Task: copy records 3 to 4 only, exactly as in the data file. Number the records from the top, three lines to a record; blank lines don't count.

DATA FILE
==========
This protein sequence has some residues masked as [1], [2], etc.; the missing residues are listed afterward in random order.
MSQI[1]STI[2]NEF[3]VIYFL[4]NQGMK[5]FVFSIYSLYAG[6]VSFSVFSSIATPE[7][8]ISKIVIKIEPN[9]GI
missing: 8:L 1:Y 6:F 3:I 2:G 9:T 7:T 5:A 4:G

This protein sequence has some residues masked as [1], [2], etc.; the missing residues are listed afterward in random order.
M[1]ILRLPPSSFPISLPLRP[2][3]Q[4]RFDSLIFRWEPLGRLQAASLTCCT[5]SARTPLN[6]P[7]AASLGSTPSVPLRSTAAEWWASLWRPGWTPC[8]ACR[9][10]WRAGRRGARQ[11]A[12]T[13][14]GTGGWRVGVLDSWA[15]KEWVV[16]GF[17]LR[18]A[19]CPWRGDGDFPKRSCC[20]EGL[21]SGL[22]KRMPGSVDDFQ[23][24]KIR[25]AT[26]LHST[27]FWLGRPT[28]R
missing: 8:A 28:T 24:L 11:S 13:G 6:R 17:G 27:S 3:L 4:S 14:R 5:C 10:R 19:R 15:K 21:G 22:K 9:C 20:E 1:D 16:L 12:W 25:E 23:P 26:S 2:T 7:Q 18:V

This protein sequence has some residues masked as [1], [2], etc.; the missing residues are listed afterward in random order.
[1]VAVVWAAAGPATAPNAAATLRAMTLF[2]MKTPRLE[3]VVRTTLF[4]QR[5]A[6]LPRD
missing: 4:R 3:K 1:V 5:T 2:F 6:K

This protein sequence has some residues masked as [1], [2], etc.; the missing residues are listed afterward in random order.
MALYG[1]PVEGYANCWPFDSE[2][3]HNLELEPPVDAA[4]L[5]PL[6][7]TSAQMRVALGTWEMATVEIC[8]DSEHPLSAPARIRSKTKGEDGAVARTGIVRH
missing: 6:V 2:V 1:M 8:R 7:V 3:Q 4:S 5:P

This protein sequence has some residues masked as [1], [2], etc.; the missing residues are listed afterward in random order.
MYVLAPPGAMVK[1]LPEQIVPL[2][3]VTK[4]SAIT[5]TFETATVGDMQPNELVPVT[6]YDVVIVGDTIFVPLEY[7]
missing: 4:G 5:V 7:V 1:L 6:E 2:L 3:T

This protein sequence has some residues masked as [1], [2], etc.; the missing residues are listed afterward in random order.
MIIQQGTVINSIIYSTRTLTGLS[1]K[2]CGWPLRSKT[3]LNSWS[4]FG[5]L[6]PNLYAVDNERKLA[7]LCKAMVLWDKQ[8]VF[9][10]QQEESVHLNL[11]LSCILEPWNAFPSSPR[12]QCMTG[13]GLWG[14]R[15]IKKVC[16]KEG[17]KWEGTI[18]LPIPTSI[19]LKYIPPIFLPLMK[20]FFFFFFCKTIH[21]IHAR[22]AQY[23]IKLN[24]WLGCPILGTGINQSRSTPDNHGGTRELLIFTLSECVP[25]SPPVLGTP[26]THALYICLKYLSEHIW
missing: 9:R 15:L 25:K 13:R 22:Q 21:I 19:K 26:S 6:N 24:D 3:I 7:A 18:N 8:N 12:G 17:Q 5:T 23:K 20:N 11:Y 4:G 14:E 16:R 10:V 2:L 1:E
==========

This protein sequence has some residues masked as [1], [2], etc.; the missing residues are listed afterward in random order.
[1]VAVVWAAAGPATAPNAAATLRAMTLF[2]MKTPRLE[3]VVRTTLF[4]QR[5]A[6]LPRD
missing: 4:R 3:K 1:V 5:T 2:F 6:K

This protein sequence has some residues masked as [1], [2], etc.; the missing residues are listed afterward in random order.
MALYG[1]PVEGYANCWPFDSE[2][3]HNLELEPPVDAA[4]L[5]PL[6][7]TSAQMRVALGTWEMATVEIC[8]DSEHPLSAPARIRSKTKGEDGAVARTGIVRH
missing: 6:V 2:V 1:M 8:R 7:V 3:Q 4:S 5:P